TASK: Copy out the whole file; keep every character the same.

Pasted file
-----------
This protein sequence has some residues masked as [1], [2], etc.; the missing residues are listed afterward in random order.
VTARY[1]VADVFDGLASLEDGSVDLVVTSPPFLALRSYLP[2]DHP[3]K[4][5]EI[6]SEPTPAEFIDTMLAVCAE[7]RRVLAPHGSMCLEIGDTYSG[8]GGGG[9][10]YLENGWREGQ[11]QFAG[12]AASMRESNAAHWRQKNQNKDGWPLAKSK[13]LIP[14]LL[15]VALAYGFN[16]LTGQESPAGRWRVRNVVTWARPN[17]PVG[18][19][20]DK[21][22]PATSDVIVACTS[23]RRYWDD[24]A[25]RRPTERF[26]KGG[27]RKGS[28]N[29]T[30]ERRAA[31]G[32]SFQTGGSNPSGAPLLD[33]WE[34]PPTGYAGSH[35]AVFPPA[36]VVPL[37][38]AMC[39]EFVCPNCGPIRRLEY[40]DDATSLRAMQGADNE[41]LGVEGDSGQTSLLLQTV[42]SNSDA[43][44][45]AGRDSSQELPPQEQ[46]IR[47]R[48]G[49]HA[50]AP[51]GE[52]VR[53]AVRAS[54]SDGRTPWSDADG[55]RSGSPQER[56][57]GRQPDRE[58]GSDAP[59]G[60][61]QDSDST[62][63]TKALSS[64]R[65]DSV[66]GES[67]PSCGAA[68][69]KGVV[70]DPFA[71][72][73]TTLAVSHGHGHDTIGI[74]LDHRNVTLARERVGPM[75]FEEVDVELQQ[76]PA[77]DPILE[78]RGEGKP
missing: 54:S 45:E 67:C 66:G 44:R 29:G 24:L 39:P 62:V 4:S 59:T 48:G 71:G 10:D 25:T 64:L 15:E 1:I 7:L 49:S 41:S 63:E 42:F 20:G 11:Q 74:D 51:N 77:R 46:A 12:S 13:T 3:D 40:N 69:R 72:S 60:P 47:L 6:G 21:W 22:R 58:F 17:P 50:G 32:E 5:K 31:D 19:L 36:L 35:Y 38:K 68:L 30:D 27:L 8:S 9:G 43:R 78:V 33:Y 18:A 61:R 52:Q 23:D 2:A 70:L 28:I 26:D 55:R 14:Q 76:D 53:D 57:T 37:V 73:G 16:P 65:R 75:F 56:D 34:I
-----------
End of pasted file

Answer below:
This protein sequence has some residues masked as [1], [2], etc.; the missing residues are listed afterward in random order.
VTARY[1]VADVFDGLASLEDGSVDLVVTSPPFLALRSYLP[2]DHP[3]K[4][5]EI[6]SEPTPAEFIDTMLAVCAE[7]RRVLAPHGSMCLEIGDTYSG[8]GGGG[9][10]YLENGWREGQ[11]QFAG[12]AASMRESNAAHWRQKNQNKDGWPLAKSK[13]LIP[14]LL[15]VALAYGFN[16]LTGQESPAGRWRVRNVVTWARPN[17]PVG[18][19][20]DK[21][22]PATSDVIVACTS[23]RRYWDD[24]A[25]RRPTERF[26]KGG[27]RKGS[28]N[29]T[30]ERRAA[31]G[32]SFQTGGSNPSGAPLLD[33]WE[34]PPTGYAGSH[35]AVFPPA[36]VVPL[37][38]AMC[39]EFVCPNCGPIRRLEY[40]DDATSLRAMQGADNE[41]LGVEGDSGQTSLLLQTV[42]SNSDA[43][44][45]AGRDSSQELPPQEQ[46]IR[47]R[48]G[49]HA[50]AP[51]GE[52]VR[53]AVRAS[54]SDGRTPWSDADG[55]RSGSPQER[56][57]GRQPDRE[58]GSDAP[59]G[60][61]QDSDST[62][63]TKALSS[64]R[65]DSV[66]GES[67]PSCGAA[68][69]KGVV[70]DPFA[71][72][73]TTLAVSHGHGHDTIGI[74]LDHRNVTLARERVGPM[75]FEEVDVELQQ[76]PA[77]DPILE[78]RGEGKP
missing: 54:S 45:E 67:C 66:G 44:R 29:G 24:L 39:P 62:V 4:S 59:T 48:G 71:G 10:D 25:T 64:L 15:E 1:I 7:L 49:S 41:S 63:E 42:F 20:G 11:Q 74:D 51:N 77:R 46:A 12:S 13:T 3:D 40:N 69:R 72:S 60:P 47:L 6:G 21:W 22:R 58:F 17:P 50:G 32:E 5:K 31:D 19:L 36:L 35:Y 38:K 68:L 30:D 27:L 8:S 9:G 43:R 78:V 33:Y 18:A 61:R 52:Q 23:D 2:A 70:L 28:I 26:D 55:R 14:Q 76:D 53:D 57:T 37:V 73:G 16:P 65:R 75:F 56:D 34:I